Much like the medical profession today, the law has many fields that require a specialist. You wouldn’t hire a corporate lawyer for the sale of your home or a criminal attorney to draw up a will. Our waterways, for example, fall under the separate jurisdiction of “Admiralty Law,” also known as “Maritime Law. These terms refer to the federal laws that regulate injuries and accidents that occur to people, in most situations, on or near the water. Below are three examples of when you would need a New York maritime lawyer.
Most states require car owners to carry some level of liability insurance. Many, however, do not require boat owners to take any insurance. Onboard accidents occur all the time. Slippery decks, moving to and fro, lead to many a mishap. Even on the largest boats, common accidents happen that may have nothing to do with the environment. Whether you own the boat, or you’re the injured party, you will want a good Maritime Lawyer. While the possibility of colliding with another vessel may be small, it does happen. Imagine putting a hole in the side of a million-dollar yacht with your jet ski. If you survive the crash, you’ll want the best Maritime Lawyer you can find.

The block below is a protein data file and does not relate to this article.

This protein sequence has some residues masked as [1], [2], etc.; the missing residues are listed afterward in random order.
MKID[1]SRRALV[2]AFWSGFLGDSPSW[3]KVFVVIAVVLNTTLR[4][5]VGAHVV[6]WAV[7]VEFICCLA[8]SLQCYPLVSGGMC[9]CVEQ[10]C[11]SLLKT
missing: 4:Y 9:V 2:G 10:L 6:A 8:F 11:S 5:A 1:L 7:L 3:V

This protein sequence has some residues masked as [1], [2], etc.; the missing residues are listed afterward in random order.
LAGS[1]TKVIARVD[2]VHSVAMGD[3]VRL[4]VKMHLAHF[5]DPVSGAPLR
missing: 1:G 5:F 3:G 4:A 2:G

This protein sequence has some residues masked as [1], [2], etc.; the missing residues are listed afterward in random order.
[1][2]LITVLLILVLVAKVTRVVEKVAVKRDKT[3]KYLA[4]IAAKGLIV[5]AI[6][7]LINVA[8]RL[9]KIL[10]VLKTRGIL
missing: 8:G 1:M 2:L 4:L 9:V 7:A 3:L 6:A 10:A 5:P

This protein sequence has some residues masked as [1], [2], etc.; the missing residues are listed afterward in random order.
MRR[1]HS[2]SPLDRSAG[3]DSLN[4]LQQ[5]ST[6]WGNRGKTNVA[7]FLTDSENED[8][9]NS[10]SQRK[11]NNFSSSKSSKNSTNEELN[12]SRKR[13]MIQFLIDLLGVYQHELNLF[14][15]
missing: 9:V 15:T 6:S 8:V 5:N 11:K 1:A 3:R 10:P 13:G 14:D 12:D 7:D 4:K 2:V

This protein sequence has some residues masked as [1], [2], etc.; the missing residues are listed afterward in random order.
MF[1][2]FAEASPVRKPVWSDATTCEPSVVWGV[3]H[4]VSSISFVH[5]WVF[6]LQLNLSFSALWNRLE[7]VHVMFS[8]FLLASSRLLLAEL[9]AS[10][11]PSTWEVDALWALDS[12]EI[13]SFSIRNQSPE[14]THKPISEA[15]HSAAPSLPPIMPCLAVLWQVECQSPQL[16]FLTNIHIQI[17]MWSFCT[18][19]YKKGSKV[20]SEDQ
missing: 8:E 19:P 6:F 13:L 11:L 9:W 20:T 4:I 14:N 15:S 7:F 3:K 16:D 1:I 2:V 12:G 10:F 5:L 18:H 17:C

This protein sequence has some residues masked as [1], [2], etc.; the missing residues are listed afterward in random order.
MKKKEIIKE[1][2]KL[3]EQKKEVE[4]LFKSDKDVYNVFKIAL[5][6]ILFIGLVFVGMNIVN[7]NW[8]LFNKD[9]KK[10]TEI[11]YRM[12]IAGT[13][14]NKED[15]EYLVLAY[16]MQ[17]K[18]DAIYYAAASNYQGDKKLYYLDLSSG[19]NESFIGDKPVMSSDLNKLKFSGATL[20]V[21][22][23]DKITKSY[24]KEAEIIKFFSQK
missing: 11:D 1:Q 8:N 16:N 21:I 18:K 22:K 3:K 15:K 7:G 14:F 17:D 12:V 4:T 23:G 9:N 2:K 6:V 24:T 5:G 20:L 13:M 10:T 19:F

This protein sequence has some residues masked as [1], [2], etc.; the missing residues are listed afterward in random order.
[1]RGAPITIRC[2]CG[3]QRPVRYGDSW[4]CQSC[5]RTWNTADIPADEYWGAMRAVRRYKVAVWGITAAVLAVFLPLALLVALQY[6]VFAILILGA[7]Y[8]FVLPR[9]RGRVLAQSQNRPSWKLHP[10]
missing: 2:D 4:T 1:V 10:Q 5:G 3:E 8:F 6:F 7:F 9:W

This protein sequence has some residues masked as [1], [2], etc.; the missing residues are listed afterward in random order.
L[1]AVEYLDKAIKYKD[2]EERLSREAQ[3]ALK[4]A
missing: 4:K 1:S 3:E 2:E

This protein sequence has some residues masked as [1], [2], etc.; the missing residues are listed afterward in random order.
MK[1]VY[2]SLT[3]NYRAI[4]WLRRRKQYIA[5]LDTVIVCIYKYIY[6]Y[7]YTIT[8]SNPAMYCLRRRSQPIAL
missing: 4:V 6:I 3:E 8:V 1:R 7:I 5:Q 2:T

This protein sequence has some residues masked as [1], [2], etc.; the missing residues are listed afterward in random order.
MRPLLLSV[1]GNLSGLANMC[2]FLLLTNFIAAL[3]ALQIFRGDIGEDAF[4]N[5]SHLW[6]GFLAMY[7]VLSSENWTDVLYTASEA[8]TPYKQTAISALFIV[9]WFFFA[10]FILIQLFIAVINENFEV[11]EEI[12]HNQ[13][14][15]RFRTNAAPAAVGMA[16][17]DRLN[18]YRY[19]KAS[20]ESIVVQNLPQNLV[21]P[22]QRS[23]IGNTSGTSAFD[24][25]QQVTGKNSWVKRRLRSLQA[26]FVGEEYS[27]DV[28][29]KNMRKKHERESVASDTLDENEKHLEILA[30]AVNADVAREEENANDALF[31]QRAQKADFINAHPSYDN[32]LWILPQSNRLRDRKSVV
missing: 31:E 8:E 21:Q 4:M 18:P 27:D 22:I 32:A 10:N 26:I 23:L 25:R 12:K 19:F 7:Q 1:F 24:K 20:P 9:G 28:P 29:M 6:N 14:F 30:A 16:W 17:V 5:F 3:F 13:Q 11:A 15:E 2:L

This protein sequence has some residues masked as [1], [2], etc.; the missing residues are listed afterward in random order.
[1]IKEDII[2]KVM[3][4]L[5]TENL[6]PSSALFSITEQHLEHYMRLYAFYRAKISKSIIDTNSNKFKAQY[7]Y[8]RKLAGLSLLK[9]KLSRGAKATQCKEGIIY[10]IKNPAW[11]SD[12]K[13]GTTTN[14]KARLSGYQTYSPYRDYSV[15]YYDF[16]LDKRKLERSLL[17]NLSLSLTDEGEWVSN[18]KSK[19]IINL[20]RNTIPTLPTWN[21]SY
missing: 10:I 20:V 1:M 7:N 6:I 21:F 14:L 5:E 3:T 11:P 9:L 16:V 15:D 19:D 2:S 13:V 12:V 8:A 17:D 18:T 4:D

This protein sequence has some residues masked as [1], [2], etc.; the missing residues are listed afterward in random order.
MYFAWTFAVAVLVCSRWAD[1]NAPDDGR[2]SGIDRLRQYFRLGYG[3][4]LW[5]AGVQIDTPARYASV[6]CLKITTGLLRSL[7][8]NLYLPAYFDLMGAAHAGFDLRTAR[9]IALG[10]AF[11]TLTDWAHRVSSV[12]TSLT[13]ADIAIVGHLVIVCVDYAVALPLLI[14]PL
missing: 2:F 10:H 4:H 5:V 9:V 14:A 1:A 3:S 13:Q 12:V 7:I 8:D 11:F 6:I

Maritime law designates cruise ships as “common carriers” and requires them to exercise a “special duty” to their passengers. This means that Cruise liners must use extra care to protect you from harm. They have an obligation to ensure your safety while onboard their vessel and may be liable for any illness or injury you suffer during your cruise. Many unfortunate things happen to passengers during a cruise. Some of the most common include slip and falls, contaminated food, pool accidents, and injuries that occur during on-shore excursions. Also, the Norovirus has plagued cruise ships lately. The close conditions of passengers and crew make for easy transfer of the virus from one person to the next.
If you work as a seaman, or for any company that does business on the water, you may be covered under Maritime Law. These laws can secure compensation for your injury in three different ways. First, you may be able to file a claim for “unseaworthiness.” Unseaworthiness means that the owner did not keep the vessel in safe working order or did not provide a properly trained crew. Second, you may file a claim for “maintenance and cure.” “Maintenance” pays your day-to-day living expenses while “cure” covers any medical costs you may incur. Your third option is the Jones Act. The Jones Act provides compensation to sailors who become sick or get injured while working at sea.